Special Initiatives

Reclaiming Stonewall: Welcome to the Celebration—and the Struggle
Douglas A. Johnson. 6/25/2019. “Reclaiming Stonewall: Welcome to the Celebration—and the Struggle.” The Nation.Abstract
A new edition of The Nation examines the meaning of Stonewall. 


Guest edited by Timothy McCarthy, the issue asks us, 'What still needs to be done?'

"Anniversaries are occasions for remembrance, even pride and celebration, but they should also be moments of reckoning, which offer us the opportunity to reflect critically on where we come from, where we are, and where we go from here. 

To help us reckon with the 50th anniversary of Stonewall, The Nation invited a remarkable group of LGBTQ activists, artists, and academics to reflect on its many legacies. Ranging in age from 23 to 88 years old, the participants in “Reclaiming Stonewall” represent the stunning diversity of our community across generations. Combining the personal and the political, this collection of living queer histories is something of an archive of our moment, when many of us are grappling with what might be called the paradox of progress: the coexistence of important changes—in courtrooms and legislatures, hearts and minds—with seemingly intractable challenges.

As we reckon with the 50th anniversary of Stonewall, let us heed all these voices and ask, “What still needs to be done?” If the legacy and inheritance of Stonewall mean anything, it’s that our fight is far from over and that our collective struggle for liberation—for everyone—must continue."

—Timothy Patrick McCarthy

Elections Under Oppression in Cambodia: A Predictable Outcome?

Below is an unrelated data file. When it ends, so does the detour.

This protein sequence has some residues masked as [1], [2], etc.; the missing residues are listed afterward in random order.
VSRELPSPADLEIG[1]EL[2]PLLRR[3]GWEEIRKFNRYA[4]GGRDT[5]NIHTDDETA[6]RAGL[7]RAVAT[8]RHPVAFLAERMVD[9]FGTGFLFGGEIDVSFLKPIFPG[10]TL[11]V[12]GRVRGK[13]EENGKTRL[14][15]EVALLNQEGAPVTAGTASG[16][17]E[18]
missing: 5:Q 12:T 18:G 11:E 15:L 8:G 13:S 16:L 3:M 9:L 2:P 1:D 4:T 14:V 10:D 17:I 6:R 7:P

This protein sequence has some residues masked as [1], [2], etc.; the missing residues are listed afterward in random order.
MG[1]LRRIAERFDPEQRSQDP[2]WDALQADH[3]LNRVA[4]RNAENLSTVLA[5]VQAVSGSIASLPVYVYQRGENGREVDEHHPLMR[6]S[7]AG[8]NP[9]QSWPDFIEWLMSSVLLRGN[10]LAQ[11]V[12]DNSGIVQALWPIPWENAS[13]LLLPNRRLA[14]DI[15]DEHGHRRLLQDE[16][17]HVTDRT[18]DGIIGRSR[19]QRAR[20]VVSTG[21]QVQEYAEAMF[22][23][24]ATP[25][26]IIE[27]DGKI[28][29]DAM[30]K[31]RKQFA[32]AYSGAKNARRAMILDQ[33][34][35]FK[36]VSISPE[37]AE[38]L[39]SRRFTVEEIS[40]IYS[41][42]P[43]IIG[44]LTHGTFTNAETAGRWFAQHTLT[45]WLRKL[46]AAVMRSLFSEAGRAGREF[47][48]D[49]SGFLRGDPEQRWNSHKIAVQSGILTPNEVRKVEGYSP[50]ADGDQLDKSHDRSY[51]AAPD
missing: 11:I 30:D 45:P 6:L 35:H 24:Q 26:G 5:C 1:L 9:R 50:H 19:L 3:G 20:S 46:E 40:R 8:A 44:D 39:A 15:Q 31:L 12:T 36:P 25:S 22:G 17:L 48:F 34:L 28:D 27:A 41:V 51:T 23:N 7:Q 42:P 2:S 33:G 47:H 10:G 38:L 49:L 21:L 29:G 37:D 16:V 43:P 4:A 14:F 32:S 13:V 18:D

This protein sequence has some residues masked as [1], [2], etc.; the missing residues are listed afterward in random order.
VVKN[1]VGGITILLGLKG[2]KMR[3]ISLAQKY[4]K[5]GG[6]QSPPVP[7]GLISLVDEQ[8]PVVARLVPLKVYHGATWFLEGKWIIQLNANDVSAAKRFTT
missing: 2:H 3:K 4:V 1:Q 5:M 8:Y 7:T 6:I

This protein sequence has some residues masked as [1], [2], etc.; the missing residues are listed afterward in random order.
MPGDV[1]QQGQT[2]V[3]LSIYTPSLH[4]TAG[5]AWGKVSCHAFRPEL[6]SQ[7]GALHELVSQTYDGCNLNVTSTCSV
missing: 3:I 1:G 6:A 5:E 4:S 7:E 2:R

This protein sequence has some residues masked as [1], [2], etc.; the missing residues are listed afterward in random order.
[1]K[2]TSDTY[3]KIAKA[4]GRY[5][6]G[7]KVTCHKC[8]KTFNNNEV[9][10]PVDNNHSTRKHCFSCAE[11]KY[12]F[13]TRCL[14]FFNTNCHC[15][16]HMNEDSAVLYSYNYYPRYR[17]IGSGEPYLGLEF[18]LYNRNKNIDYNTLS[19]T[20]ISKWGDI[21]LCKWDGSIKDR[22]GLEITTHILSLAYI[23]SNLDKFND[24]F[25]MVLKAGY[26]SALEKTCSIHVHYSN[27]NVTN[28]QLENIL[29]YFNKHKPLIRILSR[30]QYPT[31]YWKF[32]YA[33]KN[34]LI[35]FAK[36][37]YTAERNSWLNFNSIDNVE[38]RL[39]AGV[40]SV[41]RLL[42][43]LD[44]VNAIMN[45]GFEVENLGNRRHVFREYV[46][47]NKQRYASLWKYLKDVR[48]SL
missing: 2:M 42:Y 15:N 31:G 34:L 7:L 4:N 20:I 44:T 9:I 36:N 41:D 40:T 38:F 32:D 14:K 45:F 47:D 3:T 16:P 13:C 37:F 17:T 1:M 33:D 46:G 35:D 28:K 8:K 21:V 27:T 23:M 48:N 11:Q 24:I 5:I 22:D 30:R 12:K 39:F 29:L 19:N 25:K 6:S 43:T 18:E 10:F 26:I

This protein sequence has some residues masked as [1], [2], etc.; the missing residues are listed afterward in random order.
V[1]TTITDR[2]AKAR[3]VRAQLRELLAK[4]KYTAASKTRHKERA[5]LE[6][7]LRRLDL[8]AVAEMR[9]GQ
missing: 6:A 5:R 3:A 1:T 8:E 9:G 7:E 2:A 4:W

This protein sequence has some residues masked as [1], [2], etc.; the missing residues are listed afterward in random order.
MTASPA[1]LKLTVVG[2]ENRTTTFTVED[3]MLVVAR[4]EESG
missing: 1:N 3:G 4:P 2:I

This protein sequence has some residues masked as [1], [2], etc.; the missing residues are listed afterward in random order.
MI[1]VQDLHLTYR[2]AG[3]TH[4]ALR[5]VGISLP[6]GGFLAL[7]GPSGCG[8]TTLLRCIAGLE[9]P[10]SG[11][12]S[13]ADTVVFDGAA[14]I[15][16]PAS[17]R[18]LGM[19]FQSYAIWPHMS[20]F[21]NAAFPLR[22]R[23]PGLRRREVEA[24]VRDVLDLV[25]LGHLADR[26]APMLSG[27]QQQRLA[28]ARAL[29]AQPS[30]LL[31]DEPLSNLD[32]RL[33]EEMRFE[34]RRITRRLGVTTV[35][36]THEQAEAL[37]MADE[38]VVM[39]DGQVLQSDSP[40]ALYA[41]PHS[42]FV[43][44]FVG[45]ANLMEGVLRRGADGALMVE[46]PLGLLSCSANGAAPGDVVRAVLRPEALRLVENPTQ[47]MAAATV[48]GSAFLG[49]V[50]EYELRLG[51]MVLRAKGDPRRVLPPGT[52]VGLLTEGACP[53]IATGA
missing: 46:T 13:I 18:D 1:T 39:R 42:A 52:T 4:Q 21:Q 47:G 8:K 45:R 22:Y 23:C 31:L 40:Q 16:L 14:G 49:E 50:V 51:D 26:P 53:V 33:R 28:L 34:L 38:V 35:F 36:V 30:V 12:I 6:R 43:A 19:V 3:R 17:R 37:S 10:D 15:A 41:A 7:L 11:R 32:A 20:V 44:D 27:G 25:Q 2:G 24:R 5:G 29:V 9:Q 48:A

Sreang Heng. 9/4/2018. “Elections Under Oppression in Cambodia: A Predictable Outcome?” Yale Macmillan Center. See full text.Abstract
Read more on the Cambodian elections by by Sreang Heng, Carr Center fellow.
 
"On July 29, 2018, another parliamentary election was held in Cambodia. When the commune elections had been held on June 4, 2017, they were followed by complaints and recounts, but the official results showed that the two major rival parties had won the majority of votes: the ruling Cambodian People’s Party (CPP) received 1,156 communes (out of 1,646) while its opposition party, the Cambodian National Rescue Party (CNRP) won 489. The Khmer National United Party received only one."

Full publication.

Half a Century After Malcolm X Came to Visit: Reflections on the Thin Presence of African Thought in Global Justice Debates.
Mathias Risse. 4/17/2019. Half a Century After Malcolm X Came to Visit: Reflections on the Thin Presence of African Thought in Global Justice Debates. . Carr Center Discussion Paper Series. 2019007th ed. Cambridge: Carr Center for Human Rights Policy. See full text.Abstract
What would it mean for there to be a genuinely and legitimately global discourse on justice that involves Africa in authentic ways?

There are various responses. On the one hand, there is the idea of “philosophical fieldwork” developed by Katrin Flikschuh. African thought that fell by the wayside due to European expansionism must be recuperated and inserted into that discourse. On the other hand, there is the world society approach pioneered by John Meyer and others. The point is that ideas  from elsewhere in the world can be genuinely and legitimately appropriated, which is how ideas have always spread. Once ideas about justice are appropriated by African thinkers, they are associated with Africa as much as with any other region. My goal here is to explore both approaches and support the second, while also making room for the first. In doing so, I articulate a view about how my own ongoing work on global justice can be seen as a contribution to an actual global discourse. There are rather large (and sensitive) issues at stake here: how to think about respectful appropriation of ideas and thus respectful philosophical discourse.  A great deal of nuance is needed.